10/17/16 100% :-) - Kimber Forum

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Old 10-17-2016, 11:46 AM   #1
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10/17/16 100% :-)

Another 100 rounds today, 50 rounds of Fiocchi 95gr FMJ and 50 rounds of Aguila 95gr FMJ without incident :-), used the 6 round mags. This puts me at the 1000 round mark on the flat wire recoil system. It's nice to have made it that far on the same spring. In the 1000 rounds I've had a total of 5 failures none of which have happened before 25 rounds into a session. I'm going to blame 2 of them on magazines and 3 on grip. All in all I'm happy with the flat wire rig :-)
...today's paper was at 25'
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Old 10-17-2016, 05:19 PM   #2
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Just my opinion but... I do not think that target will survive this.....
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Old 10-17-2016, 05:23 PM   #3
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Originally Posted by Itsmescot View Post
Just my opinion but... I do not think that target will survive this.....
Paper targets are tough. God help us all if they ever return fire.
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Old 10-17-2016, 05:27 PM   #4
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Originally Posted by cousinmark View Post
This puts me at the 1000 round mark on the flat wire recoil system. It's nice to have made it that far on the same spring.
I'm in a different camp, whereas springs never wear out, at least not until after way way more then 1000. Maybe 100,000, but only just maybe.
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Old 10-17-2016, 07:18 PM   #5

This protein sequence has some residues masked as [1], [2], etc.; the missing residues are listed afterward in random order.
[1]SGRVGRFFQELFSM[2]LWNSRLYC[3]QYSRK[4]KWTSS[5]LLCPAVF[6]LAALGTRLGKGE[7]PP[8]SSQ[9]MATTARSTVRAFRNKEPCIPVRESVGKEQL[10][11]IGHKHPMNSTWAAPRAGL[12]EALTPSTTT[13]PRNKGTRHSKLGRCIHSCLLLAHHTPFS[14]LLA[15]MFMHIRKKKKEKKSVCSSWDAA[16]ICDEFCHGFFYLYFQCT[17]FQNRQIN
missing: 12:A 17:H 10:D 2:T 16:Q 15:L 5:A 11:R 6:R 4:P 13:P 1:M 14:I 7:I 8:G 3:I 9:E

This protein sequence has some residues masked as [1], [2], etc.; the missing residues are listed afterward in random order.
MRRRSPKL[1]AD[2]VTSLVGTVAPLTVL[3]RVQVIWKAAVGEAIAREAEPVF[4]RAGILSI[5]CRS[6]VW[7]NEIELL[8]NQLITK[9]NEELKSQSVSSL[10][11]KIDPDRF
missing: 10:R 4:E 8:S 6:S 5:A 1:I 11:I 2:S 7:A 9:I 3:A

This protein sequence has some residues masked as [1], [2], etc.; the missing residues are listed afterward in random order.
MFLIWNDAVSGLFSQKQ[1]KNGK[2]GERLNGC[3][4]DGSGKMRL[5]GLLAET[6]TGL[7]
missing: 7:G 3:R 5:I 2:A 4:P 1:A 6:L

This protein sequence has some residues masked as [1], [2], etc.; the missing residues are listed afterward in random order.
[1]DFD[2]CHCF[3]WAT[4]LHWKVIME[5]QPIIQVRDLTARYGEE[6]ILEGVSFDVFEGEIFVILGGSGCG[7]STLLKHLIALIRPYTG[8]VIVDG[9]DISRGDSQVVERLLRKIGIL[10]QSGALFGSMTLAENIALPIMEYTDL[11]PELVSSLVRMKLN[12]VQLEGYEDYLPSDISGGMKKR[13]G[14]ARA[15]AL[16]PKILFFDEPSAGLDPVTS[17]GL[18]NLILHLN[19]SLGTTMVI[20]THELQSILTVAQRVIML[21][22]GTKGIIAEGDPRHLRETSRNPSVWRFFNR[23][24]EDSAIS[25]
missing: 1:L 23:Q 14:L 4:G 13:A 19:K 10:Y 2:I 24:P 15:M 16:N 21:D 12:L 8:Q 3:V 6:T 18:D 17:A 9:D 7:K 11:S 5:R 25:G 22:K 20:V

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Originally Posted by montanaResident View Post
I'm in a different camp, whereas springs never wear out, at least not until after way way more then 1000. Maybe 100,000, but only just maybe.
100k??? Are you eating those magic mushrooms from in the woods again Montana??? You're really not supposed to eat too many of those babies :-)
On a serious note Micro springs don't last too long? This newer design has outperformed 5 or 6 of the traditional ones the pistol was originally shipped with. Them's the breaks when it comes to some springs I guess? On the bright side they're relatively cheap so it's not a big deal to keep up to date on the recommended change intervals. With the Micro .380s it's 1000 rounds. Although the one I had in there earlier looked to still be ok I replaced it when I cleaned her up this evening. The new one was a good inch longer.
On a related note, I recently bought a Ruger LC9s. There was no mention of a recommended change interval for the recoil spring assembly (it's a dual captured deal) in the manual? I thought that was odd so I asked the Ruger CS guy. He said there was no recommended change interval and he'd never had anyone have a problem, just call if I did and they'd send me a new one free??? Pretty cool, maybe it will go that 100k :-)
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Old 10-17-2016, 08:49 PM   #6